New Realms of Meditation Research

At the beginning of June, IONS and The Esalen Institute co-hosted an invitational scholarly meeting on the future of meditation research. The meeting was held at the Center for Theory and Research at Esalen, in Big Sur, California, and was co-sponsored by The Fetzer Memorial Trust, The Mental Insight Foundation, and The David Lynch Foundation. 

The past decade has seen a tremendous increase in meditation research. While the field has broadened into numerous domains, many aspects of meditation still remain relatively unexplored. Things like experiences of oneness and interconnectedness, synchronicities, precognition, and visions are embedded in the fabric of most contemplative traditions, but generally remain off-limits for scientists who don't want to risk their careers by straying too far from mainstream norms. And yet, these are some of the aspects that make the study of meditation so important for better understanding human potential and the nature of reality.

The purpose of the meeting was to gather experienced meditation researchers, scholars, philosophers, and meditation teachers together to review the state of the art of modern meditation science, explore less well-studied aspects of meditation, and consider ways to conduct a science of meditation that remains rigorous and also includes a broader perspective on meditation and its potential for advancing human development.

Twenty-five participants attended the meeting, from research institutes across the country, including Santa Clara University, New York University, Johns Hopkins University School of Medicine, Brown University, Maharishi University, and the University of California at Berkeley, Irvine, and San Diego, to name just a few. In addition, another dozen scientists and meditation experts who could not attend the meeting are part of an advisory council for this ongoing project.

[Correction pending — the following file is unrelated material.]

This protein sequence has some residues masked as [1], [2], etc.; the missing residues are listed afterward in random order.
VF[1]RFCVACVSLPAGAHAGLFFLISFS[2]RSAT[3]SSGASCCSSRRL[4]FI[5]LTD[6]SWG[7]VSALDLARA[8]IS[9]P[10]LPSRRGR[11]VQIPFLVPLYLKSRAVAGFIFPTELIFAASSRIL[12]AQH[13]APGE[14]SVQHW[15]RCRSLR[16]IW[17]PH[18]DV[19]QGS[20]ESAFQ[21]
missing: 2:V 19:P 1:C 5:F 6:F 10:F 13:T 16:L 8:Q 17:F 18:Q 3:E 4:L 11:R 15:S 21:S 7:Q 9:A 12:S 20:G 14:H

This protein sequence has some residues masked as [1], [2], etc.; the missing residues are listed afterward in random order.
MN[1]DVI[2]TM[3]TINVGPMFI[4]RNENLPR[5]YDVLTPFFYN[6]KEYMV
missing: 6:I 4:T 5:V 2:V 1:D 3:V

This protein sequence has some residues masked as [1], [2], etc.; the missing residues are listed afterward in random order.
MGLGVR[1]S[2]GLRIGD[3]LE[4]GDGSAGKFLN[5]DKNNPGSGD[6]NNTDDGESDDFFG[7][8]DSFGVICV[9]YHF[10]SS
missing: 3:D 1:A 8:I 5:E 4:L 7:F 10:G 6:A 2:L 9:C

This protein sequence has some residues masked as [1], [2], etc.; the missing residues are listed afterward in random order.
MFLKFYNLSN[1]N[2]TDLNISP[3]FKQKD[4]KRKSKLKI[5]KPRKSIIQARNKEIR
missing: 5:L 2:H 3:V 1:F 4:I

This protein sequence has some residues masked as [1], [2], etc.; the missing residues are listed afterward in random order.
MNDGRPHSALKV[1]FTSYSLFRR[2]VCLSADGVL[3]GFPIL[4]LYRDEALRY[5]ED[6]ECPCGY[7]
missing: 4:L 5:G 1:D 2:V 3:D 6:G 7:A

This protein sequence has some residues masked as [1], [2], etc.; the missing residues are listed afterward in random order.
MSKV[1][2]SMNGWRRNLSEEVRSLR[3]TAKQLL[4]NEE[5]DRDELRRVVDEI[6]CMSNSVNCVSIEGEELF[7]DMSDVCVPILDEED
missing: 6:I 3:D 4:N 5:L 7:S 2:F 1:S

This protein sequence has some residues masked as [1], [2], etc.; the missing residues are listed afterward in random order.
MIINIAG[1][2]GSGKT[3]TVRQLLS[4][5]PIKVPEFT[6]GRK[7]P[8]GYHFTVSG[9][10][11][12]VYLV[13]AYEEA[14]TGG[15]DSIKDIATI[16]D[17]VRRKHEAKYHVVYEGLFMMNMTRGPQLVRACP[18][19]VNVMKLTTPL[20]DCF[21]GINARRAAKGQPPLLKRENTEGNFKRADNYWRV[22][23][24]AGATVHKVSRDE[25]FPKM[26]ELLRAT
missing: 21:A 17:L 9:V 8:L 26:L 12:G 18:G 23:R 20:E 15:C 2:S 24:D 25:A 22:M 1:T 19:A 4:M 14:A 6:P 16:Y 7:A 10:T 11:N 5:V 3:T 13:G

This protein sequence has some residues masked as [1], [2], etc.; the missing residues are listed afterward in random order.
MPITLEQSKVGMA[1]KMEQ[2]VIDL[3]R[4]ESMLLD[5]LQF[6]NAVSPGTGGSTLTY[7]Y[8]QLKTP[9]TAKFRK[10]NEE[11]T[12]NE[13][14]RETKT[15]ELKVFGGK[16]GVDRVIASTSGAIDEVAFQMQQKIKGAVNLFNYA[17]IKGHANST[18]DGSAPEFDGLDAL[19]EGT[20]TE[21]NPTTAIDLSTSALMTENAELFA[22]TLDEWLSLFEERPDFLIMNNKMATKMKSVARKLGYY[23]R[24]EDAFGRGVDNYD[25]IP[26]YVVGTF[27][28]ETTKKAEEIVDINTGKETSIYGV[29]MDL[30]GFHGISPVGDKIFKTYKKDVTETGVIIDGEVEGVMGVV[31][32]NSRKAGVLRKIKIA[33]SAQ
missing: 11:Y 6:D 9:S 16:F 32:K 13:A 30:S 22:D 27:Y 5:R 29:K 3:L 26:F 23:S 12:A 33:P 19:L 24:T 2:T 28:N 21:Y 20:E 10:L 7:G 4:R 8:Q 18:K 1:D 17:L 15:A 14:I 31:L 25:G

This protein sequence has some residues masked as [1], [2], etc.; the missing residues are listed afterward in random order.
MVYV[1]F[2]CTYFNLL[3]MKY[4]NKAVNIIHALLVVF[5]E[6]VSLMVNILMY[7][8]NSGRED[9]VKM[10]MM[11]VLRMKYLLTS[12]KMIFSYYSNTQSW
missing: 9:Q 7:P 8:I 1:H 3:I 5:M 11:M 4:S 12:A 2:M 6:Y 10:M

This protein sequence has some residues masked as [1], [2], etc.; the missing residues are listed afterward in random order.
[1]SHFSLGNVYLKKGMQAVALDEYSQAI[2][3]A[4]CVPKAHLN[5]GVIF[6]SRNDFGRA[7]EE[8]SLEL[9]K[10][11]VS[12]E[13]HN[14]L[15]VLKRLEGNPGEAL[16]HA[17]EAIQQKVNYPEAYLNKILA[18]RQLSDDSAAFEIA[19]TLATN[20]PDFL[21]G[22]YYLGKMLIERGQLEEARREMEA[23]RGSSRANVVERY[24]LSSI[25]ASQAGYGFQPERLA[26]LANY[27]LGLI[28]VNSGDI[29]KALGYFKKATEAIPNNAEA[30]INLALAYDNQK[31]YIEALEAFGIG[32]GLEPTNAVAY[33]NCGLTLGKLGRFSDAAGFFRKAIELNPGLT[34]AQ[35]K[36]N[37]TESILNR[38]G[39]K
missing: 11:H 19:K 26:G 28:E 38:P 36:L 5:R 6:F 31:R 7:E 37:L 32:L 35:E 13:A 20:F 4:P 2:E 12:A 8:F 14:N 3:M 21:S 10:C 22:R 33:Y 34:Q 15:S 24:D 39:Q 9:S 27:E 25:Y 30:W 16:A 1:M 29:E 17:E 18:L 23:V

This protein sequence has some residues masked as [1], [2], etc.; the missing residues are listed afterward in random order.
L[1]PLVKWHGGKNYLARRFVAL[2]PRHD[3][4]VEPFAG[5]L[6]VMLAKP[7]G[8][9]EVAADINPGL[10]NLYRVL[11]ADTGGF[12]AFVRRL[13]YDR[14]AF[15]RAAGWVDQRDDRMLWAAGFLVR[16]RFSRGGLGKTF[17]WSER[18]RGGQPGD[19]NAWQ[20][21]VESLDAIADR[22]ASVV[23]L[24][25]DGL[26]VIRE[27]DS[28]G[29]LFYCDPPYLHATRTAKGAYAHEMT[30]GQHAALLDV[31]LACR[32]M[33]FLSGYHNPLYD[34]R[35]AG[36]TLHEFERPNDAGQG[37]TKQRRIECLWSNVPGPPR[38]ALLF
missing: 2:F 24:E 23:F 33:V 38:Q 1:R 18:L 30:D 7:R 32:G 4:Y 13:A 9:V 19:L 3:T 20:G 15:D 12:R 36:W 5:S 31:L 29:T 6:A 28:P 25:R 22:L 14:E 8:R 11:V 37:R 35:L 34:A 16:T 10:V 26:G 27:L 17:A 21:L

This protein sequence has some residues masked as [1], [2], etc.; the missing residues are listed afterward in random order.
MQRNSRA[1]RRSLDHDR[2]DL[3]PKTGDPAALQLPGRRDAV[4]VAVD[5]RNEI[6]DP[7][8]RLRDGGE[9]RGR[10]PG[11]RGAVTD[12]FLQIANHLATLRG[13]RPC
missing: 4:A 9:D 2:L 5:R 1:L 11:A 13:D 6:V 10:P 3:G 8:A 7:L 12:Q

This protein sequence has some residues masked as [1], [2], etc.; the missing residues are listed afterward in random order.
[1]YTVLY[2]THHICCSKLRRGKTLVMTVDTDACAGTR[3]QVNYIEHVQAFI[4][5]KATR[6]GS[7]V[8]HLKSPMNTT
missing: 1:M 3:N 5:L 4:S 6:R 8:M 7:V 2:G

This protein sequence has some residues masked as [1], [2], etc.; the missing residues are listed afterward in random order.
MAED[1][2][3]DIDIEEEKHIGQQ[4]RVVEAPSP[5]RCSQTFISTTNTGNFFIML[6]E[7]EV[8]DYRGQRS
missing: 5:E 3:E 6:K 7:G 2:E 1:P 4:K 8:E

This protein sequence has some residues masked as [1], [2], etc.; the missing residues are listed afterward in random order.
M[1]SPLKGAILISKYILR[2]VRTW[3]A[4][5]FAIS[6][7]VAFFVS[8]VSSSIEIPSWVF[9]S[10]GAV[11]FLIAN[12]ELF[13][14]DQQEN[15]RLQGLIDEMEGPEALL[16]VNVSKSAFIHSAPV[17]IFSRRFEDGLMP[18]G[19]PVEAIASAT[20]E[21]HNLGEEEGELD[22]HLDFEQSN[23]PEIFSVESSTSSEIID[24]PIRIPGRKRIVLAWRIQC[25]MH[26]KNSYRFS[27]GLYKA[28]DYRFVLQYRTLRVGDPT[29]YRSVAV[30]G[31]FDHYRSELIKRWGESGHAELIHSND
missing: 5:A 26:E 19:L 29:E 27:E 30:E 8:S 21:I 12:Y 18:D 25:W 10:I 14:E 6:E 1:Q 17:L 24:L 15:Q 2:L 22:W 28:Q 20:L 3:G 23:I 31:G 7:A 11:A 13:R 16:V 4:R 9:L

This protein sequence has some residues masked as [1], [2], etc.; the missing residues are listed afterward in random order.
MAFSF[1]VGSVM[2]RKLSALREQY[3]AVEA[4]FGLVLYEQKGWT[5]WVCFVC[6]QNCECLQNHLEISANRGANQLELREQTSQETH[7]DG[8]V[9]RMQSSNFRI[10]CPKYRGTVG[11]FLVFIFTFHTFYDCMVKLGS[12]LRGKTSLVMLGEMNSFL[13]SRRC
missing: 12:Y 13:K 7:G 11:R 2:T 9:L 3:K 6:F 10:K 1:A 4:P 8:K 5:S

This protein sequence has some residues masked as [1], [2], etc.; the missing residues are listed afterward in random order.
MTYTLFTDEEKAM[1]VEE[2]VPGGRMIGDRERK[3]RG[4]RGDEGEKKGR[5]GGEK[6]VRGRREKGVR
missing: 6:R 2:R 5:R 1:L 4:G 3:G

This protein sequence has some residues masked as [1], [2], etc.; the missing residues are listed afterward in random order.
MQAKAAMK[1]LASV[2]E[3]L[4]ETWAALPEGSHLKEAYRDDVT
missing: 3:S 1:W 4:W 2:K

Cassandra Vieten, IONS President and CEO, was one of the organizers of the meeting. "Part of our work at the Institute of Noetic Sciences is to push the boundaries of scientific research, to encourage the scientific community to include consciousness and subjective experience as legitimate subjects of inquiry," she said. "This conference was an amazing opportunity to encourage some wonderful scientists already investigating meditation to expand what they're paying attention to in their research. I look forward to what we can learn from opening up this field."

The intention of this meeting was to produce concrete results, so attention was paid to creating a collaborative working group, setting specific recommendations regarding future directions, and developing innovative measures and methods that can be used across meditation traditions and studies. Participants plan to publish a paper based on the meeting, conduct collaborative research, and report back at a follow-up meeting next year.